Tuesday, June 22, 2010
The G Word
I've been favourably considering the proposition that only people who haven't worked in an art gallery would find Gordon Ramsay particularly rude or stressful.
Likewise the Hotel Inspector. "Fuck the stupid bears! I don't give a shit about them." "It's just junk." "I loathe these burgundy napkins." Very mild indeed.
I'm currently a bit obsessed with Ruth Watson's latest televisual venture, Country House Rescue, in which she visits crumbling British estates of unbelievable loveliness, and spends a commercial hour bullying the stubborn, hopeless, be-corduroyed owners into adopting her unpalatable ideas to make the place pay. Each episode features some kind of event -- a wedding show, a country market, a cocktail party for tourism writers -- which looks in grave danger of falling flat on its behind, until a final bit of chivvying by Ruth gets it up and running. "Get those fucking posters away from the windows! For goodness sake!"
But again, there's nothing new here for art gallery alumni: the melee which ensues each week in Country House Rescue is not much different to the scene prior to the more stressful openings at public art galleries, an hour or so before the guests arrive. "Pick up those bloody sponges!" "Who's got the fucking labels?" "Look, just put all that shit in the cupboard: we'll sort it out later." "Oh, for Christ's sake, he wants what?"
I've been enjoying following, with half an eye, the live tweeting of Sarah Jessica Parker's new reality TV show, Work of Art, which launched a couple of weeks ago. The hapless contestants, fourteen would-be famous artists, compete for a solo show at a nationally-recognised museum (Brooklyn Museum, which has been in the news a bit itself lately) and $100 000 by making works from scratch in a range of mediums, a la Project Runway. The judges include the prominent and outspoken art critic Jerry Saltz, while a 'mentor to the artists' is Simon de Pury, art auctioneer.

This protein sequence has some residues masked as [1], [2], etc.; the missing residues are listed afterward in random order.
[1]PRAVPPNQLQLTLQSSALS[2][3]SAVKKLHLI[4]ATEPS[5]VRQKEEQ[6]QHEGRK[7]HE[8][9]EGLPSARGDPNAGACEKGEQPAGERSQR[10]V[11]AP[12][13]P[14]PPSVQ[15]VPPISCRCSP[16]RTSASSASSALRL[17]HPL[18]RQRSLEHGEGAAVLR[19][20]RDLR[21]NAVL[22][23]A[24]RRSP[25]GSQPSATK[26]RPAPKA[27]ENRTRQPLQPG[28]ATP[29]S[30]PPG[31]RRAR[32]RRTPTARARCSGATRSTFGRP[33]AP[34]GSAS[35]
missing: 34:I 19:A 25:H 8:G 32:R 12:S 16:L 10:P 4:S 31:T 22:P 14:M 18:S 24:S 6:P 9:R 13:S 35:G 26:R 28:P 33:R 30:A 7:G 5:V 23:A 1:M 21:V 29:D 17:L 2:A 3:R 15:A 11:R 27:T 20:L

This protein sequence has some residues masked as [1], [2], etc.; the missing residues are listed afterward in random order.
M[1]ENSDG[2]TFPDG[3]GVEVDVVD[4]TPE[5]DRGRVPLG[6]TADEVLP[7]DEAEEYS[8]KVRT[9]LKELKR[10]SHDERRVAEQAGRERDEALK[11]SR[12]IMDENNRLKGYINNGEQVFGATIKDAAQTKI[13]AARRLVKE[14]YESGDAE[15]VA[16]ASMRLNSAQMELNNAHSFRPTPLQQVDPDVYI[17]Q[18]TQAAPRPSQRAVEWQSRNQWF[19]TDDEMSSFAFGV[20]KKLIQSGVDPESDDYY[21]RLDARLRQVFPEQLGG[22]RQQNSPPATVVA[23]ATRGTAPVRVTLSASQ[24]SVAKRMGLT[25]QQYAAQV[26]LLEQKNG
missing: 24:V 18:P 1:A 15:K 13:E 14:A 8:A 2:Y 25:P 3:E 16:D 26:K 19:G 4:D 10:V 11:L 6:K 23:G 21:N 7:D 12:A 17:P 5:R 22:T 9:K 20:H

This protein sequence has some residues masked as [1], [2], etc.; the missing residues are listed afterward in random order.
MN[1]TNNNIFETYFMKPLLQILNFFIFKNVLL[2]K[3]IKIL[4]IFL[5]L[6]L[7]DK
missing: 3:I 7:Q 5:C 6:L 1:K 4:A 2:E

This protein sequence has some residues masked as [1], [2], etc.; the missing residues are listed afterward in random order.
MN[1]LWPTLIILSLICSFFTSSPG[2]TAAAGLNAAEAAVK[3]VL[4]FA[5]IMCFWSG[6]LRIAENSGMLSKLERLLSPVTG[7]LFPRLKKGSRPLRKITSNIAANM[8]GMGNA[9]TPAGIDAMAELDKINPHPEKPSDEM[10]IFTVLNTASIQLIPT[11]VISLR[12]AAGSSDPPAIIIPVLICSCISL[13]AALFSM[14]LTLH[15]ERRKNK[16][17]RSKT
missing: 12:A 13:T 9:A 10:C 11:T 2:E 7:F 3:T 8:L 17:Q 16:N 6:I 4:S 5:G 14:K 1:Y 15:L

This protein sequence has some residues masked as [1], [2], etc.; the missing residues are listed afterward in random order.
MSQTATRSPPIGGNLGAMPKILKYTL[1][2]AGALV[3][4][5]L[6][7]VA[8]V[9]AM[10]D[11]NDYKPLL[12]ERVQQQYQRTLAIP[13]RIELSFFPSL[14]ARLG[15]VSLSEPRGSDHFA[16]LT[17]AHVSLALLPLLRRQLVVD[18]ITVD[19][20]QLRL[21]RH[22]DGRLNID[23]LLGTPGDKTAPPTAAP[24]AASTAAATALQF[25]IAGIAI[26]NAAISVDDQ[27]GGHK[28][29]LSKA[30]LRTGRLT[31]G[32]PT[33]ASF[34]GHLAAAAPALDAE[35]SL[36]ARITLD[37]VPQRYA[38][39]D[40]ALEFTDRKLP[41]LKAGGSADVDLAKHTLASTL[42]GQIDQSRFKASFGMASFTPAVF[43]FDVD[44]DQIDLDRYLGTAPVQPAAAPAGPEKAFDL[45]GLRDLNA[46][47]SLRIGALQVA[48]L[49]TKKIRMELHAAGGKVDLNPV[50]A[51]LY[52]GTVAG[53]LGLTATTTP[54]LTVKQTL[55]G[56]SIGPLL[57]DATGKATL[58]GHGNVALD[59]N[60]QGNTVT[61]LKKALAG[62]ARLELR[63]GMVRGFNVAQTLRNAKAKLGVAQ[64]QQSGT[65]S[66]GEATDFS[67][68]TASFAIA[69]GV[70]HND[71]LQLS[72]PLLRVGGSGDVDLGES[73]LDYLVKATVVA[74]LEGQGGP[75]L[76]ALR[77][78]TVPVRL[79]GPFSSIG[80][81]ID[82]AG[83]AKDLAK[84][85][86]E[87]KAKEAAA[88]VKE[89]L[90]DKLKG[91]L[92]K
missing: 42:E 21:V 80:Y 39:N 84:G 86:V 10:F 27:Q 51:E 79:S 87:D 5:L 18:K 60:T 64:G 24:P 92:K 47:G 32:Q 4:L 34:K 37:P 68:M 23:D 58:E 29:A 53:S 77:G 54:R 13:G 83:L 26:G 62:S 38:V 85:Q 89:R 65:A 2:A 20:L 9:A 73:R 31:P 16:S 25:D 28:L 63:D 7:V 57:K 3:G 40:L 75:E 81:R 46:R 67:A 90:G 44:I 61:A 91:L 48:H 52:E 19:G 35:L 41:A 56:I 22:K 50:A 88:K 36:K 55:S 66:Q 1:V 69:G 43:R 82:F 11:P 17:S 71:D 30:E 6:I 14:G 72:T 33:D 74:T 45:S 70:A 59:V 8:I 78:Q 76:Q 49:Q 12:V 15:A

Work of Art: The Next Great Artist sounds hilariously awful: the Twitter jury seems to be out so far about whether it's just complete horseshit or also vaguely worthy in that it brings contemporary art to primetime. I'm extremely keen to see it, but can't imagine in a million years that the New Zealand TV networks will pick it up, given their records of screening anything remotely smacking of art at deliberately inhospitable hours, relegated to the graveyard shift with religious programming and infomercials for vibrating exercise machines. Perhaps it could be franchised here, though? There'd be a few decent contenders for the various critic/judge/mentor parts, but the Saltz role would surely be a shoo-in.
I think what I'd really like to see most of all rather than artists duking it out is an Art Gallery Rescue, where an ailing institution calls in a tough-talking Mrs Fixit to increase its audience and critical credibility. Compelling viewing.